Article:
Debt consolidation involves taking high-interest balances on a multitude of credit card bills and combining them into a single balance. It can involve a variety of different options, including debt consolidation loans, transferring balances to a zero percent credit card, or a home equity loan or home equity line of credit. Interestingly enough, however, some experts say individuals who take out a home equity loan to pay off credit card debt accumulate similar debt in a two-year period.
The reason for this is simple, accumulating debt is a habit and it is an exceedingly tough habit to break. If your tendency is to overspend, chances are you will continue to do so, even after you've taken out a home equity loan. In addition, if you need debt consolidation, it is likely that you will not qualify for the lowest possible interest rates. Those are reserved for people with the best credit ratings.
Debt Consolidation - What Are The Options?
Having a lot of debt is not uncommon today, and for many, it seems that knowing how to get
out of debt is just about as uncommon, too. If you have a lot of debt and want to find some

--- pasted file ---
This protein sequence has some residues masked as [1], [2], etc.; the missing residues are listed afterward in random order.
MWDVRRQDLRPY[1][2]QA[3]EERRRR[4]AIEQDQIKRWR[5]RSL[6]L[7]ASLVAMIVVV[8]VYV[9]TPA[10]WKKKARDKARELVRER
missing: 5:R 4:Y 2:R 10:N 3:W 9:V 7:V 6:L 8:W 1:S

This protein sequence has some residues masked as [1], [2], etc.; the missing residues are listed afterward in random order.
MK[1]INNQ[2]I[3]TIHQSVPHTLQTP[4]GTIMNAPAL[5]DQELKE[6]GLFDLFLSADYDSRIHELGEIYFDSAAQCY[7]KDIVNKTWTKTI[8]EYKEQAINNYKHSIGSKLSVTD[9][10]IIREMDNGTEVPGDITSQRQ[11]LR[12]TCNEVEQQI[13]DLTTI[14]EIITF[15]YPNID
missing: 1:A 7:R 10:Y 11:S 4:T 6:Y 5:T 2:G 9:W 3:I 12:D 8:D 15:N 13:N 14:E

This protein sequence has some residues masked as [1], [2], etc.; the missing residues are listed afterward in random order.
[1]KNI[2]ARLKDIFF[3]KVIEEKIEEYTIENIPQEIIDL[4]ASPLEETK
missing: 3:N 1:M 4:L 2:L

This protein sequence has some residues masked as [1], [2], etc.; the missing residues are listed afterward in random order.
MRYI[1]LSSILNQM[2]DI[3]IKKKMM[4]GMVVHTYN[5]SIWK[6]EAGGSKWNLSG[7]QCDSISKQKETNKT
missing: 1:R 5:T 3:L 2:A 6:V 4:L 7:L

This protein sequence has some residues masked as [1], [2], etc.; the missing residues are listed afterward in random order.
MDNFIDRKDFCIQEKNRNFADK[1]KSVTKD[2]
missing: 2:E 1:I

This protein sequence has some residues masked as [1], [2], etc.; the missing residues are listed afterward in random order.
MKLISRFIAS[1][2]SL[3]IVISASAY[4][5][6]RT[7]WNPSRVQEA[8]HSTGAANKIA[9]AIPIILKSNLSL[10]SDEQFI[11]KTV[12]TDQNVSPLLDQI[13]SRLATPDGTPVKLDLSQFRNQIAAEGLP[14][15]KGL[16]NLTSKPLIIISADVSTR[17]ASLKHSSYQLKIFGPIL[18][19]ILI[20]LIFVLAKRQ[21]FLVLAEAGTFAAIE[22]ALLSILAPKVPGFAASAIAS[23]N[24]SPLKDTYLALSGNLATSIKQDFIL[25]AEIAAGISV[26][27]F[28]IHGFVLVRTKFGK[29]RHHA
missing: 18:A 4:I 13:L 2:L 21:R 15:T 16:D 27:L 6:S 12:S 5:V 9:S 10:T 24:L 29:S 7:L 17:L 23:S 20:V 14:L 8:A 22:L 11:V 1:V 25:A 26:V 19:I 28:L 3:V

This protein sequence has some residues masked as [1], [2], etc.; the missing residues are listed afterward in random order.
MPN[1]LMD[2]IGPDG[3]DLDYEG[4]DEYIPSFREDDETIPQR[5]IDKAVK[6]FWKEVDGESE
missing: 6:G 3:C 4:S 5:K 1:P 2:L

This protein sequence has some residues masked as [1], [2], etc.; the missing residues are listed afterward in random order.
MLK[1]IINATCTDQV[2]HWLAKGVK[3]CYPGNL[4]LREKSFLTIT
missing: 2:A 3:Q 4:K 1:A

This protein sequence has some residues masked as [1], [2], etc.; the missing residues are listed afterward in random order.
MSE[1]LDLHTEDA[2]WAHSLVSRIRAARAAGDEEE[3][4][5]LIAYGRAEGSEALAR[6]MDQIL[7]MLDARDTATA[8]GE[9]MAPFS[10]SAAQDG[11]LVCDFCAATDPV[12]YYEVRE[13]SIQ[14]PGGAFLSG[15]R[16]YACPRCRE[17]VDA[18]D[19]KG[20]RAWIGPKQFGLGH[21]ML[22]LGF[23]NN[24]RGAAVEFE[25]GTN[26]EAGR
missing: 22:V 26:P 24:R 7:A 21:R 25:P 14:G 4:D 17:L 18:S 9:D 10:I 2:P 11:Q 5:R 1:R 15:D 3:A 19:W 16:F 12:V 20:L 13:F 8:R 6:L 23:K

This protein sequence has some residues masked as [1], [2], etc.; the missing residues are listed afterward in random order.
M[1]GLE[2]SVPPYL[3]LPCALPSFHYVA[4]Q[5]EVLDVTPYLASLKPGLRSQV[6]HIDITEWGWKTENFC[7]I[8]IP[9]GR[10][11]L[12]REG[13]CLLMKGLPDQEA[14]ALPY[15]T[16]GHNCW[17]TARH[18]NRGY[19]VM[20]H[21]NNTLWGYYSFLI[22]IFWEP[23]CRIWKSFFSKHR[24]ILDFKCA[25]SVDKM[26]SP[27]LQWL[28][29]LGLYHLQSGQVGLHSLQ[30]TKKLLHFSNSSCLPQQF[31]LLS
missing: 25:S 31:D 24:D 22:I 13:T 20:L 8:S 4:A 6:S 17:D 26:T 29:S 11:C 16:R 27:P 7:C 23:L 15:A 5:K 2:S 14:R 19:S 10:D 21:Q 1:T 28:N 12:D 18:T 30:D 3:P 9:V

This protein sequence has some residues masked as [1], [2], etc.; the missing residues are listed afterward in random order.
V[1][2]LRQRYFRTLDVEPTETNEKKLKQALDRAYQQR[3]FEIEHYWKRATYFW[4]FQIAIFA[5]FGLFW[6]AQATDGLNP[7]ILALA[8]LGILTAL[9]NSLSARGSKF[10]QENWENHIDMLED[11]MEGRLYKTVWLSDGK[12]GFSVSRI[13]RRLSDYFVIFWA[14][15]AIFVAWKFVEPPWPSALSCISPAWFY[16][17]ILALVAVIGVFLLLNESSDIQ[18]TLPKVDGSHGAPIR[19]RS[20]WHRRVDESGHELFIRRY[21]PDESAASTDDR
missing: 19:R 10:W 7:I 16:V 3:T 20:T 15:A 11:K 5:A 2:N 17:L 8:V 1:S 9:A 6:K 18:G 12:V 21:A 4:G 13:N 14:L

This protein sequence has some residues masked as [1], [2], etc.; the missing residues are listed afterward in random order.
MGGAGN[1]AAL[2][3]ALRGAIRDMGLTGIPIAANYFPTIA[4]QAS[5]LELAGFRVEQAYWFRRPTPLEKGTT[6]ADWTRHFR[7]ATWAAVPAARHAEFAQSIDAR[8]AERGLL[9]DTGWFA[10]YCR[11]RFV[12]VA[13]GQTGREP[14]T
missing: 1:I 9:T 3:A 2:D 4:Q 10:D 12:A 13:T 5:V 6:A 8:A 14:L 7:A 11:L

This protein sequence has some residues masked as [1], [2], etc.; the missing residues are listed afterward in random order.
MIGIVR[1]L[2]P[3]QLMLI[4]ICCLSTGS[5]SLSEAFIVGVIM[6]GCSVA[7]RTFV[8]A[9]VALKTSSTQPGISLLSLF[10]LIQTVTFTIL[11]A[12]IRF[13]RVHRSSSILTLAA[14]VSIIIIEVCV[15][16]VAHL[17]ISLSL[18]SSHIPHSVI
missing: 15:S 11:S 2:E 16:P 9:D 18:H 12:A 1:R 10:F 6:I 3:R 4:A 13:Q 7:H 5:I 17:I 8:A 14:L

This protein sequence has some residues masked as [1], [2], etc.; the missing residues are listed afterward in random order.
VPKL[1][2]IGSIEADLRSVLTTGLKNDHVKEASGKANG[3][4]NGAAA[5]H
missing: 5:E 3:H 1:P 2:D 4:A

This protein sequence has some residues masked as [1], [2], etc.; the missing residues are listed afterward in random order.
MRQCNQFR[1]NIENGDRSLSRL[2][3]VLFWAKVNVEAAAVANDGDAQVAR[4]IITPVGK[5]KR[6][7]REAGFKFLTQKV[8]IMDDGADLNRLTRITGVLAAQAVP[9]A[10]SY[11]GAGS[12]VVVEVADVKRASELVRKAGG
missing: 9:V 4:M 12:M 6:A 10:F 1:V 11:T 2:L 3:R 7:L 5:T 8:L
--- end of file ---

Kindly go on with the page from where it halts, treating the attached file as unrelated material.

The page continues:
relief, there are a number of options that may be available to you.
Still, if you are determined to undergo debt consolidation, there are a few key things you need to know. To begin with, a home equity loan is a fast, simple way to dig yourself out of debt. However, if you have difficulty paying the loan back, you could end up losing your house. In addition, although interest on home equity loans is generally tax deductible, such a tax break could be limited. You may also be tempted to borrow more than you need just because the bank says that you can.
Another possible option is a zero-percent credit card, but you need to be careful about using it. For instance, the zero-percent interest rate may just be an incentive for you to switch cards. At the end of a certain period of time, say 12 months, you'll be back to paying sky-high interest rates. Also, you will only be able to hang onto the low introductory rate as long as you pay your bill on time. If you're late with a single payment, you'll end up paying a much higher interest rate. Additional fees and charges may cause the cost of the credit to soar. In addition, if you end up paying the bare minimum on your credit cards, it will be difficult for you to pay them off any time soon.
What about the conventional debt consolidation loan?
Such a loan can be quite convenient and a real time-saver, enabling you to pay your debt with one single payment each month. You may find that you can get the best rate at a local credit union rather than at a bank. By doing some comparison shopping, you may be able to save quite a bit of money in the long run.